An equally unpersuasive story is Burger King's hot dog Geofilter campaign. Snapchat cites to one out of every five Snapchatters who unlocked the filter sent it, an 18-point increase in Ad Recall, and my personal favorite: 76% of Snapchatters who remembered the Geofilter said it made them happy. The lack of ability to track the real influence these ads have cause Snap to provide these unimpressive and nonsensical statistics.

In an attempt to reconcile their inability to deliver numbers to the advertisers, they developed the Snap-to-Store measurement methodology.

Source: Snap's S-1 filing (pg. 113)

I think the convolution speaks for itself in this desperate attempt to harvest some measurement. There is no solid way to measure the effectiveness of these Geofilters, and this will deter advertiser use, and only be a minimal avenue for companies to increase brand awareness and first-to-mind branding.

Sponsored Lenses

The last advertising avenue effectiveness is largely in the same vein as Geofilters in terms of the inability to track the effectiveness. Lenses are typically interactive animations that are either overlaid on a person's face or changes the overall background around the person. Snap originally attempted to monetize the lenses by creating a store where users can purchase them. This failed, lenses usage deteriorated, and Snap abandoned the sale of them and began attempting to sell them to advertisers. Snap offers some lenses that are sponsored and some that are Snapchat created.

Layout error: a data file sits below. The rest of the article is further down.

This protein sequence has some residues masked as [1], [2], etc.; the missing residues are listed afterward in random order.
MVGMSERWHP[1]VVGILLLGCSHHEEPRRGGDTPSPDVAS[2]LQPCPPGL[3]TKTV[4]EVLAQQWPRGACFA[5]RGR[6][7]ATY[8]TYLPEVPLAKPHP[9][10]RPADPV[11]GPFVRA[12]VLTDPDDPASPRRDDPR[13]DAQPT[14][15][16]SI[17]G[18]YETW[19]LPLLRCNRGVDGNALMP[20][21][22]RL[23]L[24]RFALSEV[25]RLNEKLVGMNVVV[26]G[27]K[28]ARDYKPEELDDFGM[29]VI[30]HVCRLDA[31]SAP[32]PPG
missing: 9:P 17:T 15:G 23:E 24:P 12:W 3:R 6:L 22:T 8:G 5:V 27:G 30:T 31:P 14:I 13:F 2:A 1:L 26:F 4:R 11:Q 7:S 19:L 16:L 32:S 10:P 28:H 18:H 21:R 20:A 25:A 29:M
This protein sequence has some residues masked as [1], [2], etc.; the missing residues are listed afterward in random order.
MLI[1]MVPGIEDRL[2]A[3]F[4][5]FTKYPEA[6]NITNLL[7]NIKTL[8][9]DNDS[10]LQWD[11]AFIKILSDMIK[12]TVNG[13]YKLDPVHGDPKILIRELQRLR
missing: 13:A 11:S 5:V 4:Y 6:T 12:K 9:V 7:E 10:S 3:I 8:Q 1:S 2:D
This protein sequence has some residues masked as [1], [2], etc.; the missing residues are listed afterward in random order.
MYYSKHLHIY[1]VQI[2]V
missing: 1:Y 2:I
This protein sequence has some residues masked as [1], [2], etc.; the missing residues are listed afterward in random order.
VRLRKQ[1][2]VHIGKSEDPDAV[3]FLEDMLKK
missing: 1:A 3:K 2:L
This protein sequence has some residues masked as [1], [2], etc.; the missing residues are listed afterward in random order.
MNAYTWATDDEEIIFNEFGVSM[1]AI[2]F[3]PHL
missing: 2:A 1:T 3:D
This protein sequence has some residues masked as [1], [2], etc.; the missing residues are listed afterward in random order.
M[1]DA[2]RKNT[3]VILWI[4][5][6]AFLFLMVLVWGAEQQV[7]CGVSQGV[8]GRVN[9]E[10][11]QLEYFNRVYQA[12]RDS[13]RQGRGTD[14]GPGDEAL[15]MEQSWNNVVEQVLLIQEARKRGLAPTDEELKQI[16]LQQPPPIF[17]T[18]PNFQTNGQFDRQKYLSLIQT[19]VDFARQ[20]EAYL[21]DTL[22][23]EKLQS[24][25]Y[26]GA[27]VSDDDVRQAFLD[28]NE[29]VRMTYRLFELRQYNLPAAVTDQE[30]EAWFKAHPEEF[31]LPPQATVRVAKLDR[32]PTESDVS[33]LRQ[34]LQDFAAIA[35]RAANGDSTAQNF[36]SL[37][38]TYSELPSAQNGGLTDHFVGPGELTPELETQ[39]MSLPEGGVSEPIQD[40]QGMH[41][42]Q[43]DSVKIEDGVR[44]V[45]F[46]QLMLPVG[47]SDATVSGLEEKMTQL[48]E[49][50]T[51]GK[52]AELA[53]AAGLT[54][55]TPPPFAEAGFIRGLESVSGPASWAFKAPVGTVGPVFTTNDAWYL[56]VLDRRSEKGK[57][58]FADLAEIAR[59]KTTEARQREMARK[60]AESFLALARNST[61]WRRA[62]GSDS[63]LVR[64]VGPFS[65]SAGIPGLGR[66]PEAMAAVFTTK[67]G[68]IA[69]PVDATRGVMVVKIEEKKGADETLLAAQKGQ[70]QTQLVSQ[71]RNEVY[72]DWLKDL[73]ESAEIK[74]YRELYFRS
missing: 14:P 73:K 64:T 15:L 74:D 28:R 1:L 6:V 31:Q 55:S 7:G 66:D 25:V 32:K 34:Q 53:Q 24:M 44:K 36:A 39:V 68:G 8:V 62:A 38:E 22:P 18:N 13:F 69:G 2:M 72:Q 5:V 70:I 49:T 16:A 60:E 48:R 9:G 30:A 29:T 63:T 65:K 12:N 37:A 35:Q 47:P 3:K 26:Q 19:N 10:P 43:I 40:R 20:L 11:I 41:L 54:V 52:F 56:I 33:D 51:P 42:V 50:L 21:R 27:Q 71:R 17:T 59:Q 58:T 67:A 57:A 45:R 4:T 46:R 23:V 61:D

Source: Snap's S-1 (pg. 94)

One of Snap's success stories come from X-Men: Apocalypse, which is one I personally remember using several months ago. The chosen successful stats were 109 seconds of average play time spent with the lenses, a 13-point increase in brand awareness, and a 25% lift in theater watch intent. I remember using the Lens that shot laser beams from my eyes, probably sent it to a few people with a caption I thought was clever. The fact that I remember using it is somewhat impressive from an advertiser standpoint, but this made me no more likely to watch the movie because it simply reminded me how I dislike the characters and storyline of X-men.